One of the most critical procedures of any gastrointestinal surgery like colorectal surgery is anastomosis – a surgical technique used to join two vessel-like tissues. Between 1-30% of post-surgical complications during gastrointestinal surgery are due to the failure of the anastomosis. This results in leakage of intestinal contents into abdominal cavity, increasing mortality by threefold . Anastomotic leakage is often not detected until symptoms such as fever and nausea arise, by which time there is significant risk of sepsis . This clincal need led us to synthesize a peptide hydrogel that could respond to the presence of gastric fluid and informed the design of our animal experiments to demonstrate detection wirelessly.
Over the course of this project, I spoke to almost 200 different stakeholders including clinicians, scientists, senior management in medical device companies, medical device distributors, patients, care-givers. These conversations have shaped in countless ways. For instance, we made sure that the pledgets can be easily attached to the WiSe sutures at the site of surgery during an intraoperative procedure. We also made multi-pledgeting possible, as clinicians suggested that a single sensor might miss complications for larger surgical wounds. For a technology to be clinically relevant, it is necessary for it to be compatible with every stage of the standard clinical work-flow. This project emphasized to me the importance of engineers to talk and listen more to clinicians and other stakeholders in order to be aware of their unmet needs.
3) Importance of a collaborative core team
Crucial to the success of the project was a very interdisciplinary core team in which each member understands other’s strengths and weaknesses. My PhD was in materials science and engineering, while co-first author Yang Xin is pursuing his PhD in electrical and computer engineering, and another co-first author Dr. Xiong Ze has a background in chemistry. I developed methods to fabricate conductive sutures with comparable with medical grade properties. Xin added wireless capabilities to it by designing the system for wireless and powering and sensing platform. Ze devised ways to sensorize the WiSe sutures. We all worked tirelessly to test the system in both laboratory setups and animal wound models. We had complementary skill-sets needed for an interdisciplinary research. We brainstormed together and heard each other’s views before we chalked out the experimental plan for each step in our bench-top and preclinical studies. As the PI, John elegantly connected the dots as both a leader and a mentor. WiSe sutures are a product of different expertise put together to solve an unmet clinical need.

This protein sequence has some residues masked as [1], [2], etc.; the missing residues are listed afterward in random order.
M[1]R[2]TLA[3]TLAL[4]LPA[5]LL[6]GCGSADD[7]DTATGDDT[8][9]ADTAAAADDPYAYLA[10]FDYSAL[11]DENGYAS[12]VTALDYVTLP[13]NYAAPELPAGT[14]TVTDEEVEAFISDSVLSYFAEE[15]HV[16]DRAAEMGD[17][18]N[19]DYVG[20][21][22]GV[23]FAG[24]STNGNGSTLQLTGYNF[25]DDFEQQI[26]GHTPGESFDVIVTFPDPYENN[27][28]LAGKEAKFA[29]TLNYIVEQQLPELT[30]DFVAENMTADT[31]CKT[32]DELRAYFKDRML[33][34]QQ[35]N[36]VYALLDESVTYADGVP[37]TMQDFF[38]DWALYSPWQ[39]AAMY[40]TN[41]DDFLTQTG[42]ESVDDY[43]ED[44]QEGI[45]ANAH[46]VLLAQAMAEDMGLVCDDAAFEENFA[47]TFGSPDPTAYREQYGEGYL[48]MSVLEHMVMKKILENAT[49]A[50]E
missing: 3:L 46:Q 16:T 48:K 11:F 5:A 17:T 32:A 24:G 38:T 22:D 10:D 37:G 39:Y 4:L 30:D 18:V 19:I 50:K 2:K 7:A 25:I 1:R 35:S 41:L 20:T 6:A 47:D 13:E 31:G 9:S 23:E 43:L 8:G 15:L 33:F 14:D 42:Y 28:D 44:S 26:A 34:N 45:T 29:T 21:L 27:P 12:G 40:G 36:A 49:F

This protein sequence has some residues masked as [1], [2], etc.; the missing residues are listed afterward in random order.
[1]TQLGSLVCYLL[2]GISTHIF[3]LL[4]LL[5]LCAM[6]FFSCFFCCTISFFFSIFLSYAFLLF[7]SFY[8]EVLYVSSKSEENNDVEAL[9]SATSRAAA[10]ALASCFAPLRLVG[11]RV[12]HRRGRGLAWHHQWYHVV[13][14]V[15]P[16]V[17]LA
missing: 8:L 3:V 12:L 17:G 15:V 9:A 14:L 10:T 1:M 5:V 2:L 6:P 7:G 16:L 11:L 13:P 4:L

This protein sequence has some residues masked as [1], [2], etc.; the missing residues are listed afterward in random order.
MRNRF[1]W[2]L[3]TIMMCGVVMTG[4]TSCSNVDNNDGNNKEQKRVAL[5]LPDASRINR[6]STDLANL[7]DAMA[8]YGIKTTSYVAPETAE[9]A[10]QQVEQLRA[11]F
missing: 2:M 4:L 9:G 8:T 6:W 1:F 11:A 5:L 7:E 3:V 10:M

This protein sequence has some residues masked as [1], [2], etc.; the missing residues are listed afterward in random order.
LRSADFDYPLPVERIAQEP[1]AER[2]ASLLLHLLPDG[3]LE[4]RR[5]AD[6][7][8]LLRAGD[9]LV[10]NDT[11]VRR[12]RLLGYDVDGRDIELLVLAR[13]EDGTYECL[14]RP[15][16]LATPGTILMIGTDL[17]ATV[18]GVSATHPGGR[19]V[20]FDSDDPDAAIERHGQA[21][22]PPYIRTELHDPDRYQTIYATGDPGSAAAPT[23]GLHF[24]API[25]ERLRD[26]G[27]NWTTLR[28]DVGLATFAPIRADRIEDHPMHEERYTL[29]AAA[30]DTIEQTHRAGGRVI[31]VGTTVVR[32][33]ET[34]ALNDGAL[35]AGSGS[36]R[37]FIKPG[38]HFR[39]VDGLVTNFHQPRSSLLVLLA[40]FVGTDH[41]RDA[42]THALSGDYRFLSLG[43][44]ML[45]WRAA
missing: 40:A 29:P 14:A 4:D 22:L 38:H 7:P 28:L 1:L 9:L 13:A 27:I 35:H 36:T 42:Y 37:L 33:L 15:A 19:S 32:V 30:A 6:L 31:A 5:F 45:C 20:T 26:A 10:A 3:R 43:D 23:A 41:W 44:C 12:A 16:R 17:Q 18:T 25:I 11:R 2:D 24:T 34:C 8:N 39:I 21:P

4) Next steps
As we developed the concept into a technology, we have been constantly looking for ways to turn it into a clinical reality. One night, I had a call with a medical device distributor in north America who told me, “Viveka, I’m looking forward to the day WiSe can be a reality. I mean it, because a technology like WiSe could have saved my father, who died of anastomotic leakage after colorectal surgery.” These words drove home to me that my work was more than just a laboratory research project and that real patients today might be waiting for me to make this technology a reality. Our team is working in a number of directions to translate the technology: i) we are designing WiSe sutures that are specific for use in anastomoses, ii) we are extending the range of operation to 10 cm or more for use across a more diverse population, and iii) we are investigating ways to retrieve the sutures after they have served their purpose.
5) Personal satisfaction
I joined Dr. John Ho’s NUS Wireless Bioelectronics lab as a postdoctoral research fellow in Aug 2017. Though I always had translational aspirations, I joined the lab with an open mind. For the past 4 years, from ideation to the development of WiSe sutures, every single day, I found myself doing what I truly believed in and enjoyed. John, the WiSe team, the entire lab and the collaborators have been incredible mentors. Today, I can say that I am a ‘WiSer’ individual – this project has challenged me to grow in innumerable ways as an innovator, as a technopreneur, as a person.
- Kim, D.-H., Wang, S., Keum, H., Ghaffari, R., Kim, Y.-S., Tao, H., Panilaitis, B., Li, M., Kang, Z., Omenetto, F., Huang, Y. & Rogers, J. A. Thin, flexible sensors and actuators as ‘instrumented’ surgical sutures for targeted wound monitoring and therapy. Small 8, 3263-3268 (2012).
- Mostafalu, P., Akbari, M., Alberti, K. A., Xu, Q., Khademhosseini, A. & Sonkusale, S. R. A toolkit of thread-based microfluidics, sensors, and electronics for 3D tissue embedding for medical diagnostics. Nanoeng. 2, 16039 (2016).
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- Rivnay, J., Inal, S., Salleo, A., Owens, R. M., Berggren, M. & Malliaras, G. G. Organic electrochemical transistors. Rev. Mater. 3, 17086 (2018
- P. Kingham, H.L. Pachter, ‘ Colonic Anastomotic Leak: Risk factors, Diagnosis and Treatment’, JACS 28(2), 269-278, Feb. 2009
- Gessier, O. Eriksson, E. Angenete, ‘ Diagnosis, treatment and consequences of anastomotic leakage in colorectal surgery’, Int J Col Dis., 32(4), 549-556, Jan 2017